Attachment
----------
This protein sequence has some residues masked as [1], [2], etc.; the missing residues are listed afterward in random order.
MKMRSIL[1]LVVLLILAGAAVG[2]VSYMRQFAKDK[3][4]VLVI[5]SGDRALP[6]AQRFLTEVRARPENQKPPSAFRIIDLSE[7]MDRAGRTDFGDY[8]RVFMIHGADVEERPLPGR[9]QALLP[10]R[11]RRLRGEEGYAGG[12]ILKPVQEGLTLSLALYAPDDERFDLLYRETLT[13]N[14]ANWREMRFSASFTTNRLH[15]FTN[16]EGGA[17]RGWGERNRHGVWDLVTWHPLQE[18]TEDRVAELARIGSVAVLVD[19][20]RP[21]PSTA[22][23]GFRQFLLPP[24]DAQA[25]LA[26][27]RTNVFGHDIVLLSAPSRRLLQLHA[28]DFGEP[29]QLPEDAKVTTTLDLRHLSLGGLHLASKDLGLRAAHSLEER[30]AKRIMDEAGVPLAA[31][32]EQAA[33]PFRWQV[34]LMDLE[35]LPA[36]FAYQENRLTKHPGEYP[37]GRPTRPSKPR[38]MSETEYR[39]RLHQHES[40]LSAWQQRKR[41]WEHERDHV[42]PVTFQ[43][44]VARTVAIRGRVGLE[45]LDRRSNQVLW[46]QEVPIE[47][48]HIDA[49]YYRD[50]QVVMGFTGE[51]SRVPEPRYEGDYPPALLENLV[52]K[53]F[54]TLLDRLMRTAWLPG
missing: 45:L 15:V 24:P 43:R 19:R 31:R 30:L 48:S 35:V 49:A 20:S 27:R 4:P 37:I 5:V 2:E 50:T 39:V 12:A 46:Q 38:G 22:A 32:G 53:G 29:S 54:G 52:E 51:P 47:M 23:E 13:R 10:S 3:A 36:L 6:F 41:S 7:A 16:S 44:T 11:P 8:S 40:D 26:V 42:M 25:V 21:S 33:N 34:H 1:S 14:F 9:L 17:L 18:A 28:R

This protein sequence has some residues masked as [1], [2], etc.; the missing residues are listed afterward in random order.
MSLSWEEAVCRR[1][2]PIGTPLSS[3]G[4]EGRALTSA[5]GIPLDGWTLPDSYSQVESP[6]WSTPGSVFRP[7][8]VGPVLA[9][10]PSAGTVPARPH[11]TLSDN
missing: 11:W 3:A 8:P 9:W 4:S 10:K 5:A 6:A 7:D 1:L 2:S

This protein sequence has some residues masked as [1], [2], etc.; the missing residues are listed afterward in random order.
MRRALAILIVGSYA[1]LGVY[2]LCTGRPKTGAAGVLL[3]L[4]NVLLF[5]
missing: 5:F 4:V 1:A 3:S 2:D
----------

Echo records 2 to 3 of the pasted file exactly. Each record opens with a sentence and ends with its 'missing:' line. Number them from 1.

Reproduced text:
This protein sequence has some residues masked as [1], [2], etc.; the missing residues are listed afterward in random order.
MSLSWEEAVCRR[1][2]PIGTPLSS[3]G[4]EGRALTSA[5]GIPLDGWTLPDSYSQVESP[6]WSTPGSVFRP[7][8]VGPVLA[9][10]PSAGTVPARPH[11]TLSDN
missing: 11:W 3:A 8:P 9:W 4:S 10:K 5:A 6:A 7:D 1:L 2:S

This protein sequence has some residues masked as [1], [2], etc.; the missing residues are listed afterward in random order.
MRRALAILIVGSYA[1]LGVY[2]LCTGRPKTGAAGVLL[3]L[4]NVLLF[5]
missing: 5:F 4:V 1:A 3:S 2:D